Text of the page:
|This article's lead section may not adequately summarize key points of its contents. (September 2012)|
|Seychelles blue pigeon|
G.R. Gray, 1840
- Madagascar blue pigeon (Alectroenas madagascariensis)
- Comoros blue pigeon (Alectroenas sganzini)
- Seychelles blue pigeon (Alectroenas pulcherrimus)
- Mauritius blue pigeon (Alectroenas nitidissimus)†
- Rodrigues blue pigeon (Alectroenas payandeei)†
- Réunion blue pigeon (Alectroenas sp.)†
Taxonomy and evolution
George Robert Gray named a new genus, Alectroenas, for the Mauritius blue pigeon in 1840; alektruon means domestic cock and oinas means dove. Alectroenas nitidissima is the type species of the genus, which includes all blue pigeons.
The Alectroenas blue pigeons are closely interrelated and occur widely throughout islands in the western Indian Ocean. They are allopatric and can therefore be regarded as a superspecies. There are three extant species; the Madagascar blue pigeon, the Comoros blue pigeon, and the Seychelles blue pigeon. The three Mascarene islands were home to a species each, which are all extinct; the Mauritius blue pigeon, the Rodrigues blue pigeon, and the Réunion blue pigeon. Compared to other pigeons, the blue pigeons are medium to large, stocky, have comparatively long wings and tails. They all have distinct mobile hackles on thehead and neck. The tibiotarsus is comparatively long and the tarsometatarsus short.
The blue pigeons perhaps colonised the Mascarenes, the Seychelles or a now submerged hot spot island by "island hopping" and evolved into a distinct genus there before reaching Madagascar. Their closest genetic relative is the cloven-feathered dove, Drepanoptila holosericea, of New Caledonia, which they separated from 8–9 million years ago. Their ancestral group appears to be the fruit doves, Ptilinopus, of Southeast Asia and Oceania.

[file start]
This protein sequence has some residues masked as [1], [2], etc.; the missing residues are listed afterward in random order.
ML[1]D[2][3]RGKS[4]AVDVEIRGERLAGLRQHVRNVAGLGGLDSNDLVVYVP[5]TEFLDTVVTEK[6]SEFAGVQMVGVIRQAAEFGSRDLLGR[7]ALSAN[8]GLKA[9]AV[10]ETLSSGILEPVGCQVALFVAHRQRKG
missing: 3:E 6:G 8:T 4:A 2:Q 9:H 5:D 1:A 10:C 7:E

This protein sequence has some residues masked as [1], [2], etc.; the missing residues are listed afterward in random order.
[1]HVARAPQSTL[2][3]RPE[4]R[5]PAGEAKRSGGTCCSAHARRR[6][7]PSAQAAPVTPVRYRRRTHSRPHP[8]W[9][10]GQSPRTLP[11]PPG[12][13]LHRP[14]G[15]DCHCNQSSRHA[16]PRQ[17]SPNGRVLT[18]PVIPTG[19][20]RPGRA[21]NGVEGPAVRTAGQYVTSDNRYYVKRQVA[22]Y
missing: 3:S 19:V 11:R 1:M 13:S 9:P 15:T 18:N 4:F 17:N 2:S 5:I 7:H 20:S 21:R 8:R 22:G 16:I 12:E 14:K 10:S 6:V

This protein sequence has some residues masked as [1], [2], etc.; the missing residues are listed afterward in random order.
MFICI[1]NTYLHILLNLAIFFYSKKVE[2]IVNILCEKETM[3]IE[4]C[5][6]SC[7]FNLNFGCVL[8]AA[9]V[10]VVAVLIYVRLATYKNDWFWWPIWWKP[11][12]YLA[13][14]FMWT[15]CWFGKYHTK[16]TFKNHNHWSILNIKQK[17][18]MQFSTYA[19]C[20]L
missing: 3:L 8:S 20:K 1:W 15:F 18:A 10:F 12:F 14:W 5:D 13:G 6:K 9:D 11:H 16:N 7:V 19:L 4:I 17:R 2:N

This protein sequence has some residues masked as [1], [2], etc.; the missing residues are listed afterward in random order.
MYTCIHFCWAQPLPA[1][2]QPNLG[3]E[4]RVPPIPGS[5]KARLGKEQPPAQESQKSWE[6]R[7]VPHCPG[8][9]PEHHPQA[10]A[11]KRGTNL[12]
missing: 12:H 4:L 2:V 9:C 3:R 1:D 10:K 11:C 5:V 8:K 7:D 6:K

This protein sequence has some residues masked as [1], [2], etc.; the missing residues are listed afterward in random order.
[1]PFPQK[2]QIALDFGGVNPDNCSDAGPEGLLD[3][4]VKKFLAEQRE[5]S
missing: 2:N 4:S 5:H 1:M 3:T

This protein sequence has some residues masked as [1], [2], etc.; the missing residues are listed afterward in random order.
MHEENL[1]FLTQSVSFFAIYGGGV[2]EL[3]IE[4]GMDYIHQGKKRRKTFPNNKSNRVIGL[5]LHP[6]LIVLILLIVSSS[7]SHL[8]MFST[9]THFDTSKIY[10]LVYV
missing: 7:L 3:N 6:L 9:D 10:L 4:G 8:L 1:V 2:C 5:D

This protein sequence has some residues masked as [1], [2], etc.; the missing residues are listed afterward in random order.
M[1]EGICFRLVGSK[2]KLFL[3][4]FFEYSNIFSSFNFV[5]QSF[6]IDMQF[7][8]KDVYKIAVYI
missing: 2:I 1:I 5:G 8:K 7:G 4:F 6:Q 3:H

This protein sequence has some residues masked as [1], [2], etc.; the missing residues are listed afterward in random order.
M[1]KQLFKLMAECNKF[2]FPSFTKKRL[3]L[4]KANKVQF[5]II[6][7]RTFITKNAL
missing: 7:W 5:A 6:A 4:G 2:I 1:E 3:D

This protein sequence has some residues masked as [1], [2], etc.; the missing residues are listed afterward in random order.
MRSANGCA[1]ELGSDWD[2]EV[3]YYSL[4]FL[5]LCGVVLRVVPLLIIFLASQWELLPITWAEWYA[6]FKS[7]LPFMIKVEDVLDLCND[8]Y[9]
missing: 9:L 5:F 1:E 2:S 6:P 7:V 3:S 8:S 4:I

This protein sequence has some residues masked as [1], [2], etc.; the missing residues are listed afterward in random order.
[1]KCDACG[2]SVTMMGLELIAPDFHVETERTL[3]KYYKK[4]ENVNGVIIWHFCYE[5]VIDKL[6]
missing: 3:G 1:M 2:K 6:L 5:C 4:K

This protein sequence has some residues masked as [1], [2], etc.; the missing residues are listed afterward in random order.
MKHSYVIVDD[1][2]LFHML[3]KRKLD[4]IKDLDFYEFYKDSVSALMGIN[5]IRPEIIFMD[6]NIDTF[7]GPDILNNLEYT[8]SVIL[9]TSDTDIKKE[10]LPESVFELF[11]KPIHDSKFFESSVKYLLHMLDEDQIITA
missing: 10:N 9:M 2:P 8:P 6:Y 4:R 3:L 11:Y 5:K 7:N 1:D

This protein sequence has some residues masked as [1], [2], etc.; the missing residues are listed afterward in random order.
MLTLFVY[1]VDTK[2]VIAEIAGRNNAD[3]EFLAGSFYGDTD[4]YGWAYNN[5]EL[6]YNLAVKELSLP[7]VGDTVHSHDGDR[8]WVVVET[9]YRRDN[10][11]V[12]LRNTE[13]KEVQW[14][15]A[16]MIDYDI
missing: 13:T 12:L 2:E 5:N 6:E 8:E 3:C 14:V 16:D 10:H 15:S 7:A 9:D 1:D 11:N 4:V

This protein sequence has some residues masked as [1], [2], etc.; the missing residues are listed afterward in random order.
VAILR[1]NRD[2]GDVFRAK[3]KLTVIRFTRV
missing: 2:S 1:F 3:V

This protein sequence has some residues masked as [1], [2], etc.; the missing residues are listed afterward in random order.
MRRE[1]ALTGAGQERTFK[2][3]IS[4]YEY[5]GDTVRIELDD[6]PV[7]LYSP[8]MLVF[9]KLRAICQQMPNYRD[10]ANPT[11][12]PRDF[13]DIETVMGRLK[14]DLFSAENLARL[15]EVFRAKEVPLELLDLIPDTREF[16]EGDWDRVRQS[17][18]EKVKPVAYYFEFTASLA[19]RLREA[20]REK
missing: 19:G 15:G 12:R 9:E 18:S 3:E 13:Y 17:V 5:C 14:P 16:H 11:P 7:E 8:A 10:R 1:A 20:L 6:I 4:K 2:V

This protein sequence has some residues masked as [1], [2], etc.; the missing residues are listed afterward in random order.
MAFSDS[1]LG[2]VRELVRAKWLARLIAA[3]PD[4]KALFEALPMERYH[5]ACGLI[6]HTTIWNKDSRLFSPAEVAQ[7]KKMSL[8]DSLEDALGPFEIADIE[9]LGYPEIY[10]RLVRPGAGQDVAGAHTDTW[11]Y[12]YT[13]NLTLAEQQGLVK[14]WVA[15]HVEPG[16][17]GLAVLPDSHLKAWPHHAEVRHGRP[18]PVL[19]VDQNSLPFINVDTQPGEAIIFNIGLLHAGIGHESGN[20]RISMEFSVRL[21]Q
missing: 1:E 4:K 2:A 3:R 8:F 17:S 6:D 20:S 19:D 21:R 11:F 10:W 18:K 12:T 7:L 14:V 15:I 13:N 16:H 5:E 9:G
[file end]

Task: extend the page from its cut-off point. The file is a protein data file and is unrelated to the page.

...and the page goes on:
The extinct Rodrigues grey pigeon (Nesoenas rodericana) was once assigned to the genus Alectroenas, but this was erroneous. In reality, it probably belongs to an undescribed genus, as the sternum's shape is very dissimilar in its details to that of Alectroenas or Columba, and indeed to any other living genus of pigeons and doves. It is most similar to that of the Gallicolumba ground doves or to a miniature version of the sternum of a Ducula imperial pigeon.
- Hume, J.P. 2011: Systematics, morphology, and ecology of pigeons and doves (Aves: Columbidae) of the Mascarene Islands, with three new species. ISSN 1175-5326 Zootaxa, 3124: 1-62. Preview ISBN 978-1-86977-825-5
- Goodwin, D. 1983, Pigeons and Doves of the World, Cornell University Press, Ithaca, New York.
- Shelley, G. E. (1883). "On the Columbidae of the Ethiopian Region". Ibis. 25 (3): 258–331. doi:10.1111/j.1474-919X.1883.tb07172.x.
- Hume, J. P.; Walters, M. (2012). Extinct Birds. London: A & C Black. pp. 134–136. ISBN 1-4081-5725-X.
- Cheke, A. S.; Hume, J. P. (2008). Lost Land of the Dodo: an Ecological History of Mauritius, Réunion & Rodrigues. New Haven and London: T. & A. D. Poyser. pp. 22–115. ISBN 978-0-7136-6544-4.
- Pereira, S. L.; Johnson, K. P.; Clayton, D. H.; Baker, A. J. (2007). "Mitochondrial and nuclear DNA sequences support a Cretaceous origin of Columbiformes and a dispersal-driven radiation in the Paleogene". Systematic Biology. 56 (4): 656–672. PMID 17661233. doi:10.1080/10635150701549672.
- Shapiro, B.; Sibthorpe, D.; Rambaut, A.; Austin, J.; Wragg, G. M.; Bininda-Emonds, O. R. P.; Lee, P. L. M.; Cooper, A. (2002). "Flight of the Dodo" (PDF). Science. 295 (5560): 1683. PMID 11872833. doi:10.1126/science.295.5560.1683. Supplementary information (HTML abstract) Free PDF Supplementary information